Zindzi Mandela 'heartbroken' that ANC defended FW de Klerk's presence at SONA

Zindzi Mandela seen leaving her hotel on December 6, 2013, in London, England.
Zindzi Mandela seen leaving her hotel on December 6, 2013, in London, England.
Neil P. Mockford/Getty Images

The daughter of former president Nelson Mandela has tweeted that she is heartbroken following Thursday's State of the Nation Address (SONA).

Zindzi Mandela wrote that, as a loyal and dedicated member of the ANC, she is heartbroken. She posted a picture of her mother Winnie Madikizela-Mandela being arrested by apartheid-era police officers.

Mandela tweeted that the action against her mother and many others had happened while FW De Klerk was president. She questioned what the ANC stood for.

Mandela's tweet comes after EFF leader Julius Malema rose on a point of order on Thursday night and asked National Assembly Speaker Thandi Modise to eject De Klerk.

He charged that the former president was an "unrepentant apologist of apartheid" and that it was an insult to those who died at Vlakplaas to have him present in a democratic Parliament.

WATCH | EFF calls for De Klerk to be thrown out of SONA: 'He is an unrepentant apologist of apartheid'

"He is an unrepentant apologist of apartheid who is not willing to accept that apartheid was [a] crime against humanity," the EFF leader added.

"My submission, Speaker, is that, please, for us to have peaceful proceedings, we should ask the commander of Vlakplaas, apartheid apologist, a man with blood on his hands, to leave this Parliament because he does not belong here."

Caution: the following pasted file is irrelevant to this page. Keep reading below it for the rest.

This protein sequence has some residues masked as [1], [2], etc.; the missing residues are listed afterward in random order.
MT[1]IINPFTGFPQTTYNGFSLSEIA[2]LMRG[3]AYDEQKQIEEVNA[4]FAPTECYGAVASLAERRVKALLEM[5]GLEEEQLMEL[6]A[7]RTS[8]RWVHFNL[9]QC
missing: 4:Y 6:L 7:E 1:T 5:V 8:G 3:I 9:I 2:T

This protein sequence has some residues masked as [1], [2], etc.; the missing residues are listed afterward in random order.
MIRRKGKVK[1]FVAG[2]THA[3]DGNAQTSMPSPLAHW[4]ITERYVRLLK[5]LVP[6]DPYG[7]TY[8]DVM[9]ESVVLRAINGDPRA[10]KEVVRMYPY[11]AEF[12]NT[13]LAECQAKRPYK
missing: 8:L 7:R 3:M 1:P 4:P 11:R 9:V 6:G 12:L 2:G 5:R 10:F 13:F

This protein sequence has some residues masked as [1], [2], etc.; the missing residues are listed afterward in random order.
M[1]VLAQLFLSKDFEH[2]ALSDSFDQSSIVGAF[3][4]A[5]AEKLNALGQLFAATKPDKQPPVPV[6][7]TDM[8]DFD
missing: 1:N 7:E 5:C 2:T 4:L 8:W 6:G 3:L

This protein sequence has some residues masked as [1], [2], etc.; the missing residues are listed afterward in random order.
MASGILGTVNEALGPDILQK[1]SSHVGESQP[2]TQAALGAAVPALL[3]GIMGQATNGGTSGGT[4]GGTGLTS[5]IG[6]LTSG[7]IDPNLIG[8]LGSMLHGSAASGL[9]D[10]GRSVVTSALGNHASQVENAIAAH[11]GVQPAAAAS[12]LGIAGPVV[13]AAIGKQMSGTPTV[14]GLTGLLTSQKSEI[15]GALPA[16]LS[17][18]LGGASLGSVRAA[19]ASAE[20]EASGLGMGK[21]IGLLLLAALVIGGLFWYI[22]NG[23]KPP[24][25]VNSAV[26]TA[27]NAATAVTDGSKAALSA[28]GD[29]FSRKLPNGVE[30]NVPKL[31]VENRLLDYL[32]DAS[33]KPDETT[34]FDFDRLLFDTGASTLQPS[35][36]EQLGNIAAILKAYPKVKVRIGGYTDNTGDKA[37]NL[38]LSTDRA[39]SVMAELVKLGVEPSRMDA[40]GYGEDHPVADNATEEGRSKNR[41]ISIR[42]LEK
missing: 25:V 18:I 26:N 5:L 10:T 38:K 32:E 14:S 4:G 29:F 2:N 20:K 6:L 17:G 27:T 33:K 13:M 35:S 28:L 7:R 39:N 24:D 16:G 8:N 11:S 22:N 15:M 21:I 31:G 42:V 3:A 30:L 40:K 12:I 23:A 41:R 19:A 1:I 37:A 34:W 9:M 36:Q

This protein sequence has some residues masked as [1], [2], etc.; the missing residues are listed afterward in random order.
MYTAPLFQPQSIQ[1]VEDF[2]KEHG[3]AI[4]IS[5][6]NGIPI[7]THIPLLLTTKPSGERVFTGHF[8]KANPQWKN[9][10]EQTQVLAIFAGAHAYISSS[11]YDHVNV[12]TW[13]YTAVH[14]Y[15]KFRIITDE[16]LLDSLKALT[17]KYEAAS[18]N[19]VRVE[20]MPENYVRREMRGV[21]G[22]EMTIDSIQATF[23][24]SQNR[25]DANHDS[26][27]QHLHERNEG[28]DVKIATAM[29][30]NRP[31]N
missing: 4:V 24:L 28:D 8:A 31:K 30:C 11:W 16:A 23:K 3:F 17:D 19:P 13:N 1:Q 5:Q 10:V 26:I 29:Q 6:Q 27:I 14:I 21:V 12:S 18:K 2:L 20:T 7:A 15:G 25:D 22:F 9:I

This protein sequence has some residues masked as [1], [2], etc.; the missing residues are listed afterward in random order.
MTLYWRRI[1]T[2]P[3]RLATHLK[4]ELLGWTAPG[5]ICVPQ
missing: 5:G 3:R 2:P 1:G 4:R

Apologised for apartheid

Modise, however, argued the history of the country was there for everybody and the presence of De Klerk was proper.

Last week, while marking the 30th anniversary of his speech unbanning the ANC, De Klerk granted a number of interviews in which he spoke about apartheid.

READ | Ramaphosa: Mandela's release 30 years ago was SA's victory, not an act of kindness by FW de Klerk

He noted that he had apologised for apartheid and that it had been wrong.

In an interview with eNCA, he also said: "I sincerely believe that, yes, apartheid has left marks which are still visible today and which people still feel today, but to blame everything which is wrong in South Africa today after 25 years on apartheid is also not true."

 - Compiled by Vanessa Banton. Additional reporting by Sesona Ngqakamba.

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